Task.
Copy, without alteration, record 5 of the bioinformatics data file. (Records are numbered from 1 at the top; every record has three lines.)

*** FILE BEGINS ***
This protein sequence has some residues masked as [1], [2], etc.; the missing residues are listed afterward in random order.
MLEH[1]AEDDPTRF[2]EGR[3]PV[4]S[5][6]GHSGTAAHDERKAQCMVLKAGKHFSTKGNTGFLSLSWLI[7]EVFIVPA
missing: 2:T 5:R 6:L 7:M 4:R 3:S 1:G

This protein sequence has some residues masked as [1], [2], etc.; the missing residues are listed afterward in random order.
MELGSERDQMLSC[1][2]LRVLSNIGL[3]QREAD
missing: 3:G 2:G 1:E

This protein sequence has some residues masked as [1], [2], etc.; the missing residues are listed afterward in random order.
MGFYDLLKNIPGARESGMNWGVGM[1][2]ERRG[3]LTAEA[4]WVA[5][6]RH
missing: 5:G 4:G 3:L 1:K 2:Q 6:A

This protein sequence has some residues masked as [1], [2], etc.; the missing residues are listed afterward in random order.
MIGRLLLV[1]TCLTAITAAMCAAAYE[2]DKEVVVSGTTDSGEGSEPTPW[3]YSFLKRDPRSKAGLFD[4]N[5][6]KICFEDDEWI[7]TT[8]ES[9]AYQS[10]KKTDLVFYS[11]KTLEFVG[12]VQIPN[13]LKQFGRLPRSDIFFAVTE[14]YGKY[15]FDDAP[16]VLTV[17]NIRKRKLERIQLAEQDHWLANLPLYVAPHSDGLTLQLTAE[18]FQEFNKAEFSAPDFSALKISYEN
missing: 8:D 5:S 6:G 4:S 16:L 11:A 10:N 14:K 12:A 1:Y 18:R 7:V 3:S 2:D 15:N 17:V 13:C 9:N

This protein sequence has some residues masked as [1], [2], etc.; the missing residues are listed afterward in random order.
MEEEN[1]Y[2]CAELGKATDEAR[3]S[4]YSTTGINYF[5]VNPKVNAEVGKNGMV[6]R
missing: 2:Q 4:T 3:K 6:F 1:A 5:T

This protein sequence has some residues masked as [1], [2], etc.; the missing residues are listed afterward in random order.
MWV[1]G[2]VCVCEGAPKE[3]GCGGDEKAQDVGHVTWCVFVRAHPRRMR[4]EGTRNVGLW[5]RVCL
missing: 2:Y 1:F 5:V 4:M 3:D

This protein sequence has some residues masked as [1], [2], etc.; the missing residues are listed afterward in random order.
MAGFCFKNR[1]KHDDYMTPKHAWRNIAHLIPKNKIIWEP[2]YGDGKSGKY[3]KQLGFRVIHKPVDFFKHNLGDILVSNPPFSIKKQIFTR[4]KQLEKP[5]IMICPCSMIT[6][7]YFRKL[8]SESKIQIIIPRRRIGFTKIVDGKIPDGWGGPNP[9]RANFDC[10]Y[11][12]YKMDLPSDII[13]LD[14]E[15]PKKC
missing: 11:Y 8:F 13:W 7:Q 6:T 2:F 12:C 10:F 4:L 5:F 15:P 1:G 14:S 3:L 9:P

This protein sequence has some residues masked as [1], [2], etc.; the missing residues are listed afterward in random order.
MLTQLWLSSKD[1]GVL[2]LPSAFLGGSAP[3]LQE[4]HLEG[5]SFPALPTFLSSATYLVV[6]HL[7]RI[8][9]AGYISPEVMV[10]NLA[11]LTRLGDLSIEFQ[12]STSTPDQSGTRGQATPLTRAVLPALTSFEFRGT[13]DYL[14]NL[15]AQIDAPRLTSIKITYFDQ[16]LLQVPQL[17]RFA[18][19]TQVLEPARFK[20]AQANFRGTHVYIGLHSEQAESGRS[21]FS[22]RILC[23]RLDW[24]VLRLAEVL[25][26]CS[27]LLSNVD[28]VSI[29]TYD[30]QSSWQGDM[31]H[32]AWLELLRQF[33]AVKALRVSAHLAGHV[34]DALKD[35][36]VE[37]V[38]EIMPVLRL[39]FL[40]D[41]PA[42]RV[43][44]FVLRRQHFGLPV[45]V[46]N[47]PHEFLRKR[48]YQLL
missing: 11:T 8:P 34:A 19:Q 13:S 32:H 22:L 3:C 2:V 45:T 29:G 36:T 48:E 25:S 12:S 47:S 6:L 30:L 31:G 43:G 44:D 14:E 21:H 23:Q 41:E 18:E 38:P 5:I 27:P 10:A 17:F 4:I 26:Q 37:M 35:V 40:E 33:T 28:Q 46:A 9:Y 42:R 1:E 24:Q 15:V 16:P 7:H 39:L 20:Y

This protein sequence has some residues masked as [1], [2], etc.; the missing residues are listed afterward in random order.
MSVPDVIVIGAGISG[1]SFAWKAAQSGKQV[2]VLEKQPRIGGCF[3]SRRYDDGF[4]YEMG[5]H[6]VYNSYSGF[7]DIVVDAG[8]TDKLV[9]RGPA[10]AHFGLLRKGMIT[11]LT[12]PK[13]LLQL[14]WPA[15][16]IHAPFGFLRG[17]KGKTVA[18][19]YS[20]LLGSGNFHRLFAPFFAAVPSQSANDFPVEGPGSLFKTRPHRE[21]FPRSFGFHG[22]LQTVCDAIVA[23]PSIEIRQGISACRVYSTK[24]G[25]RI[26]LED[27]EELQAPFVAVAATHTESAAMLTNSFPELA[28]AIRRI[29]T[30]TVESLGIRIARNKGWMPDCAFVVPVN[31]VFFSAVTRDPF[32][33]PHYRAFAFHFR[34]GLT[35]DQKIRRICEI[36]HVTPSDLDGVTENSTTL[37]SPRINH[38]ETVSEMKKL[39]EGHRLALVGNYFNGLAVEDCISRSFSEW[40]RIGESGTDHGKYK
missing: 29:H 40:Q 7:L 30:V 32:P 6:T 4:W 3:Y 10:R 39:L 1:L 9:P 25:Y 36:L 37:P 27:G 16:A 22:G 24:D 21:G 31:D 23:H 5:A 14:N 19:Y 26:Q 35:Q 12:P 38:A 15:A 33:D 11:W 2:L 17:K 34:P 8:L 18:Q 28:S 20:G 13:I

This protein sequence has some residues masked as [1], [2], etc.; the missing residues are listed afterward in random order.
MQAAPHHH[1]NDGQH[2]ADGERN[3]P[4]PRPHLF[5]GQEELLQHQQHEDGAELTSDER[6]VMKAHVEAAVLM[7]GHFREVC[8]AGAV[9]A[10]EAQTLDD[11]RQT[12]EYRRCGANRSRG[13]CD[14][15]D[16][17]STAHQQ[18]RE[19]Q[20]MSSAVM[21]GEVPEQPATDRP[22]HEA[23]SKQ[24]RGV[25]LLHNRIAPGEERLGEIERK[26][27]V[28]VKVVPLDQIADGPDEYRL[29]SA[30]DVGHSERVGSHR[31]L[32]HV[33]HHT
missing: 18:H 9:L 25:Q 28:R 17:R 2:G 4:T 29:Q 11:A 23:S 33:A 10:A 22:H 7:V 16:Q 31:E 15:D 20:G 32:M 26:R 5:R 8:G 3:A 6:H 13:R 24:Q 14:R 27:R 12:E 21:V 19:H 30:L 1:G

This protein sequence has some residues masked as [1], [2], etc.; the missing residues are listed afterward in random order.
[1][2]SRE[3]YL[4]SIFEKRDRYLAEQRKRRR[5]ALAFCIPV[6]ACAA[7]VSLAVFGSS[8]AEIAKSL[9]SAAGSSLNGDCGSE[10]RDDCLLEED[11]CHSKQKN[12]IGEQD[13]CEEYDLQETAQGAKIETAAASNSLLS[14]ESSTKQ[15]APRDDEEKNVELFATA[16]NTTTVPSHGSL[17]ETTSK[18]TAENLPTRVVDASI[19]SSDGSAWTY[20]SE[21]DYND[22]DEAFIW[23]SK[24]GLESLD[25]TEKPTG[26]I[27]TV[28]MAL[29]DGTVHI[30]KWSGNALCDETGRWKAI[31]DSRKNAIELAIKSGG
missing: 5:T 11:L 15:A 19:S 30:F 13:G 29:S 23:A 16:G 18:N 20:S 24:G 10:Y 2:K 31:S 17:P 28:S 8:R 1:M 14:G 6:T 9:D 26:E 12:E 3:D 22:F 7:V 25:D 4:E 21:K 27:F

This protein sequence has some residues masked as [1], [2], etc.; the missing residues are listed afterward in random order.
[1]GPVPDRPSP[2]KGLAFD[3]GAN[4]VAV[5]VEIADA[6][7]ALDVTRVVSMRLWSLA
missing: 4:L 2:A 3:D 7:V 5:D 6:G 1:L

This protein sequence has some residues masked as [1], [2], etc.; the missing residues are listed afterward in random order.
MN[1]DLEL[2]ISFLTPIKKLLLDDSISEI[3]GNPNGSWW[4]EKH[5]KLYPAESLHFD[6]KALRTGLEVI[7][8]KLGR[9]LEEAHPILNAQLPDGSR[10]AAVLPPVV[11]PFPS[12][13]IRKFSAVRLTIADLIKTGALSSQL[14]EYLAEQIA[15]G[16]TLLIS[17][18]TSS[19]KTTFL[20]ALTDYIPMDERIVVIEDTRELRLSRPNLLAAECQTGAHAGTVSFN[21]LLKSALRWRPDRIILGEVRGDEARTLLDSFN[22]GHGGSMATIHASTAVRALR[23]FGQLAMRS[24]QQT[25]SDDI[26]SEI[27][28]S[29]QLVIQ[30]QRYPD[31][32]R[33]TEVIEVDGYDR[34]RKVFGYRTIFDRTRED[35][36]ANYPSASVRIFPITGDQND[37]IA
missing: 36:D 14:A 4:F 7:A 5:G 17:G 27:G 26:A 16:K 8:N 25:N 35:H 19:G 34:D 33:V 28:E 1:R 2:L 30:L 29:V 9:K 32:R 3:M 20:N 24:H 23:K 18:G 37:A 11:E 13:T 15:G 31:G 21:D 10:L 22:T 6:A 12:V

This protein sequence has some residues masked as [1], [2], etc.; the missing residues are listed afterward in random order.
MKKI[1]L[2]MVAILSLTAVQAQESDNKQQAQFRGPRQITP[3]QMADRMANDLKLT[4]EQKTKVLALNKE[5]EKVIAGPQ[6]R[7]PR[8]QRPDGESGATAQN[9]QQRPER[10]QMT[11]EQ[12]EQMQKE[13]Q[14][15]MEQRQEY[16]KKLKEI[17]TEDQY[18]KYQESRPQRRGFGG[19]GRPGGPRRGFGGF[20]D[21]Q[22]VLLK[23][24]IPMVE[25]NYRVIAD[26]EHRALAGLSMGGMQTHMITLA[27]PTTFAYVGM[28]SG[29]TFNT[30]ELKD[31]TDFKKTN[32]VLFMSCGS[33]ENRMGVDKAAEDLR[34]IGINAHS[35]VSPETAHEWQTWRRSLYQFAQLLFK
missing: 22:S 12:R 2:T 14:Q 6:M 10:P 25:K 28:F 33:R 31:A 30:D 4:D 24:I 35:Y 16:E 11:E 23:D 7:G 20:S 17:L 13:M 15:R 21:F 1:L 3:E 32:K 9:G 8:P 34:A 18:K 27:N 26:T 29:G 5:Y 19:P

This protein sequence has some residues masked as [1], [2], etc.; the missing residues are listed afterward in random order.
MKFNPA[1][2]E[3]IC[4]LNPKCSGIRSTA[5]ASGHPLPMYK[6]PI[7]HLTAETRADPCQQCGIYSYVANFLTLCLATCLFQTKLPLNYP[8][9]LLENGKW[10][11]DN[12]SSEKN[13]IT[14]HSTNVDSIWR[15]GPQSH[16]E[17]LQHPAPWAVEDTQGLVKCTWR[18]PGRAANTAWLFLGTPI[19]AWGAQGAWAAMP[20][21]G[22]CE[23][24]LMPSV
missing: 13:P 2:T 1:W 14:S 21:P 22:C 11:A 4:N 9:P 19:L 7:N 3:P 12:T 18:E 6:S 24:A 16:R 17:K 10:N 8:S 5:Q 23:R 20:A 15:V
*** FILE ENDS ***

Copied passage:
This protein sequence has some residues masked as [1], [2], etc.; the missing residues are listed afterward in random order.
MEEEN[1]Y[2]CAELGKATDEAR[3]S[4]YSTTGINYF[5]VNPKVNAEVGKNGMV[6]R
missing: 2:Q 4:T 3:K 6:F 1:A 5:T